New research is suggesting that oxytocin plays a crucial part in enabling us to not just forge and strengthen our social relations, but in helping us to stave off a number of psychological and physiological problems as well. But more conceptually, oxytocin is proving to be a crucial ingredient to what makes us human.
Oxytocin is released in a huge number of social scenarios. All you need to do is simply hug someone or shake their hand. The simple act of bodily contact will cause your brain to release low levels of oxytocin — both in yourself and in the person you’re touching. It’s a near-instantaneous way to establish trust. There is even evidence that simply gazing at someone will do the trick — or even just thinking about them. While interacting with others makes us feel better psychologically, it may also play a role in wound healing and physiological health, since it is hypothesised that oxytocin is involved in reducing inflammation, increasing the rate of wound healing.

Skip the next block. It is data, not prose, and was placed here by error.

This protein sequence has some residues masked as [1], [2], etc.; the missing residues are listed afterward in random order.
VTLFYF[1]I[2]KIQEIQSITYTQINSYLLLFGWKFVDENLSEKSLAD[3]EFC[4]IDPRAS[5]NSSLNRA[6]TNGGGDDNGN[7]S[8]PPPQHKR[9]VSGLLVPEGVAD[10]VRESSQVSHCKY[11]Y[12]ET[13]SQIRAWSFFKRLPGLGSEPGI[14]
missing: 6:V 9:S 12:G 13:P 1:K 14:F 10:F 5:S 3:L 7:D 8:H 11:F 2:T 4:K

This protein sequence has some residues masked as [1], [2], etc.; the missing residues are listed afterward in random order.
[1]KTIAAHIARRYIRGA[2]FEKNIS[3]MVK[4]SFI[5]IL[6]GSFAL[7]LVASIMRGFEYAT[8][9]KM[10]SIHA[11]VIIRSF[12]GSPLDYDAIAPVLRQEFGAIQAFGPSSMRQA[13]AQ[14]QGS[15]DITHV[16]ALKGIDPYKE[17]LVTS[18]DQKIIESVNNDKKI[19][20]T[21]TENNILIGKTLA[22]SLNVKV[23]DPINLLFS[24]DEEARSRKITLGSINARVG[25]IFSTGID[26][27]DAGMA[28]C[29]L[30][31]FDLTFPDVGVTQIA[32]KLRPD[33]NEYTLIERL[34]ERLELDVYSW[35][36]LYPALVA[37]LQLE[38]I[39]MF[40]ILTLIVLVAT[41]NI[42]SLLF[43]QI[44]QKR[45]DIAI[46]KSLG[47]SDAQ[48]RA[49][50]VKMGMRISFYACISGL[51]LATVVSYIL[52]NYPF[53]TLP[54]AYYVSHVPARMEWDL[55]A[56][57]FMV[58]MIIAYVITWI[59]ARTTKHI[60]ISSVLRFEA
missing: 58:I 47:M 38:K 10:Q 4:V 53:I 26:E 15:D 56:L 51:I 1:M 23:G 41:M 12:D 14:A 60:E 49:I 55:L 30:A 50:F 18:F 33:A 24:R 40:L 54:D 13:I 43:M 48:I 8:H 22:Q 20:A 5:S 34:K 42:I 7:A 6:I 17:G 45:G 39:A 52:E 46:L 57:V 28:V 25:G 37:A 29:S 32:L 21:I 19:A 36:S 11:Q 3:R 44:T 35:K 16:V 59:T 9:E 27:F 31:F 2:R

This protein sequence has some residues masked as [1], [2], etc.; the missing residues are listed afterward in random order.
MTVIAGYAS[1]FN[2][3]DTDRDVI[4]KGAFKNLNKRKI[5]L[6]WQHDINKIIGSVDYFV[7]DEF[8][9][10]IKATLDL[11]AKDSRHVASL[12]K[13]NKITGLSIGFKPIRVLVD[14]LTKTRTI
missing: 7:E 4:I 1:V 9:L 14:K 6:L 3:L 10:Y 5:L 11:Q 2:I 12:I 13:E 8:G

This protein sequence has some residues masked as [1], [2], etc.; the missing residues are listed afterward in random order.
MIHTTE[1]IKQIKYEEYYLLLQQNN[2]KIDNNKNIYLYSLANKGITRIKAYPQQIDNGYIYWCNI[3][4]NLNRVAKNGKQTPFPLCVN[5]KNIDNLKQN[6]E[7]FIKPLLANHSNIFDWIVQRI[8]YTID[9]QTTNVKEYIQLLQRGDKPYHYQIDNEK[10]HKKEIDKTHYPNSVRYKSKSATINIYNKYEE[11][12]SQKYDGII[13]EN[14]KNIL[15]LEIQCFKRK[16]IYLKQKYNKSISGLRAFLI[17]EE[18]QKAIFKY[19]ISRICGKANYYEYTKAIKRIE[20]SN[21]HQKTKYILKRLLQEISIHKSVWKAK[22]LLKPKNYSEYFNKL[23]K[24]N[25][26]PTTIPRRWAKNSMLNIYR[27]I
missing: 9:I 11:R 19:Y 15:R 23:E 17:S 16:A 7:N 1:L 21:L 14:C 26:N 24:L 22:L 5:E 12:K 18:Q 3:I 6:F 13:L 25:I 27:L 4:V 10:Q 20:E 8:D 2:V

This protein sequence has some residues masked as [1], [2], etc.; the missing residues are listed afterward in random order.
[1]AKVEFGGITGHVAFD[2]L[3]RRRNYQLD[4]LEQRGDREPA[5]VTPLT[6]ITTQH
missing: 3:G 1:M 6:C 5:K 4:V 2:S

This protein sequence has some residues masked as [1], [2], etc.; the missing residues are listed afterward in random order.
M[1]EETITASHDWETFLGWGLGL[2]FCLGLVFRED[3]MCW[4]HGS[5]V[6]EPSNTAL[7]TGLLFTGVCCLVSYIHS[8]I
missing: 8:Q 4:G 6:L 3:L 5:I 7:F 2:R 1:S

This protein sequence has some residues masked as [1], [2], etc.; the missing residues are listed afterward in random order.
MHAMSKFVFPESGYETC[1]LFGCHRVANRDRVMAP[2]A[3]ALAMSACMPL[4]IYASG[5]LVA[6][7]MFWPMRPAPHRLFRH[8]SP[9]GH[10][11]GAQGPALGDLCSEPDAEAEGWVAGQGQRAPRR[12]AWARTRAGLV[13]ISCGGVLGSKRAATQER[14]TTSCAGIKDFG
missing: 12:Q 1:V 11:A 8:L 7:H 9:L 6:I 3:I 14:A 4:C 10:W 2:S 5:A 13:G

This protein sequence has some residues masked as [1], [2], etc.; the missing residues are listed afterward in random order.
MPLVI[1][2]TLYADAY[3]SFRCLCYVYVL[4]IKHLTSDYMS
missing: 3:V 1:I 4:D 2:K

Oxytocin isn’t just responsible for couples getting closer — it’s an indispensable part of childbirth and mother-child bonding. Oxytocin helps women get through labour by stimulating uterine contractions, which is why it’s sometimes administered (as Pitocin) during labor. It’s been known to promote delivery and speed up contractions. After birth, mothers can establish intimacy and trust with their baby through gentle touches and even a loving gaze. In addition, oxytocin also aids lactation, acting at the mammary glands, causing milk to be ‘let down’ into subareolar sinuses, from where it can be excreted via the nipple.
Given its ability to break-down social barriers, induce feelings of optimism, increase self-esteem, and build trust, oxytocin is increasingly being seen as something that can help people overcome their social inhibitions and fears. Studies are showing that it may be effective in treating debilitating shyness, or to help people with social anxieties and mood disorders. It’s also thought that oxytocin could help people suffering from post traumatic stress disorder. In addition, given that autism is essentially a social communication disorder, it’s being considered as a way of helping people on the spectrum as well.
‘Til next time…